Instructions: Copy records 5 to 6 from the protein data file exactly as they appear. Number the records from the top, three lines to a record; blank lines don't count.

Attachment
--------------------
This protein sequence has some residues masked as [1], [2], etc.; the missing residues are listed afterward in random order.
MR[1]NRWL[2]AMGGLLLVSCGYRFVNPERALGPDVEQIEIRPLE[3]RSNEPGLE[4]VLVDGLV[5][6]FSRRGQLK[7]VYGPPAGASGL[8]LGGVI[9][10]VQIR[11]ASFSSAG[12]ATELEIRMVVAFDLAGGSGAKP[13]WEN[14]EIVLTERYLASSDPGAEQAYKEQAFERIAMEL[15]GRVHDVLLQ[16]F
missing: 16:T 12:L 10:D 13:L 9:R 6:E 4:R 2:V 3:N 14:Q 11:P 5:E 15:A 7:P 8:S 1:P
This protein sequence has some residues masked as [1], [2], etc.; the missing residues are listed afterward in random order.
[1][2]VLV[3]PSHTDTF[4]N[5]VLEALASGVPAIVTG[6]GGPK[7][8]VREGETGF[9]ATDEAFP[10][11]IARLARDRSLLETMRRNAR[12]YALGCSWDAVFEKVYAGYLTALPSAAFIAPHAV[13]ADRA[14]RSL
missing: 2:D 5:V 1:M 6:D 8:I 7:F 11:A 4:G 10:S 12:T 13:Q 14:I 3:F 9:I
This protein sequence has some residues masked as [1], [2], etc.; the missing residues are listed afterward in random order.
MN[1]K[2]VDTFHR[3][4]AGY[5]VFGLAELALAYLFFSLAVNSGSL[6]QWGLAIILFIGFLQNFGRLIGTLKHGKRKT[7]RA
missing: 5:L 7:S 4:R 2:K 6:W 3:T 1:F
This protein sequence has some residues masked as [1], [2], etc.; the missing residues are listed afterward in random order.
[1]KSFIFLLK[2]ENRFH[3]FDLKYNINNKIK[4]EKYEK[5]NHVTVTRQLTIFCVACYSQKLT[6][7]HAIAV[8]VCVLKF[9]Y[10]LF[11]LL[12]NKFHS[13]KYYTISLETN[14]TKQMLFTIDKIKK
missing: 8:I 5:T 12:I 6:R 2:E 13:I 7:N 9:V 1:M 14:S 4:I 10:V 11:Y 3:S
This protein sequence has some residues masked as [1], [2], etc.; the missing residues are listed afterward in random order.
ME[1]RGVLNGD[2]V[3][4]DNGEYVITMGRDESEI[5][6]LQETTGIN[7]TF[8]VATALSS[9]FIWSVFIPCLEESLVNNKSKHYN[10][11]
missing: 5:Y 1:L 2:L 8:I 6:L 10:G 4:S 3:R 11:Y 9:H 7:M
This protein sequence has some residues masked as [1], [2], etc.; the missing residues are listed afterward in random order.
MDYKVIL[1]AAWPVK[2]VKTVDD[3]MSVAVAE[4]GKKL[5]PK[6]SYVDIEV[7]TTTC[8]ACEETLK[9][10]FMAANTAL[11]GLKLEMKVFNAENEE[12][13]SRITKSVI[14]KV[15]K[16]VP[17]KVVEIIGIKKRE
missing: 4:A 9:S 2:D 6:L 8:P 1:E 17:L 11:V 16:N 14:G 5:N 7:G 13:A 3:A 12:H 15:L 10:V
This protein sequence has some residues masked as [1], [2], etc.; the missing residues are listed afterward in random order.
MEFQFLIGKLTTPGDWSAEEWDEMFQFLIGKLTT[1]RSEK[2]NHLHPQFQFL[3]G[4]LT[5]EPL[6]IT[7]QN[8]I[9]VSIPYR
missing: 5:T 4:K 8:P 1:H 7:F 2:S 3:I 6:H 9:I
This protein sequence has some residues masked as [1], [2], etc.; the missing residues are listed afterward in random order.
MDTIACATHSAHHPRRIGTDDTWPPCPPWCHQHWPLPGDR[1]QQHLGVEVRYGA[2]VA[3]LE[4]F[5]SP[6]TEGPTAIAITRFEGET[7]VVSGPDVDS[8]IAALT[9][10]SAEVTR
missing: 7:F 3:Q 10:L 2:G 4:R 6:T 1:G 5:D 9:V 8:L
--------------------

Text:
This protein sequence has some residues masked as [1], [2], etc.; the missing residues are listed afterward in random order.
ME[1]RGVLNGD[2]V[3][4]DNGEYVITMGRDESEI[5][6]LQETTGIN[7]TF[8]VATALSS[9]FIWSVFIPCLEESLVNNKSKHYN[10][11]
missing: 5:Y 1:L 2:L 8:I 6:L 10:G 4:S 3:R 11:Y 9:H 7:M
This protein sequence has some residues masked as [1], [2], etc.; the missing residues are listed afterward in random order.
MDYKVIL[1]AAWPVK[2]VKTVDD[3]MSVAVAE[4]GKKL[5]PK[6]SYVDIEV[7]TTTC[8]ACEETLK[9][10]FMAANTAL[11]GLKLEMKVFNAENEE[12][13]SRITKSVI[14]KV[15]K[16]VP[17]KVVEIIGIKKRE
missing: 4:A 9:S 2:D 6:L 8:P 1:E 17:L 11:V 16:N 14:G 5:N 7:G 13:A 3:A 12:H 15:L 10:V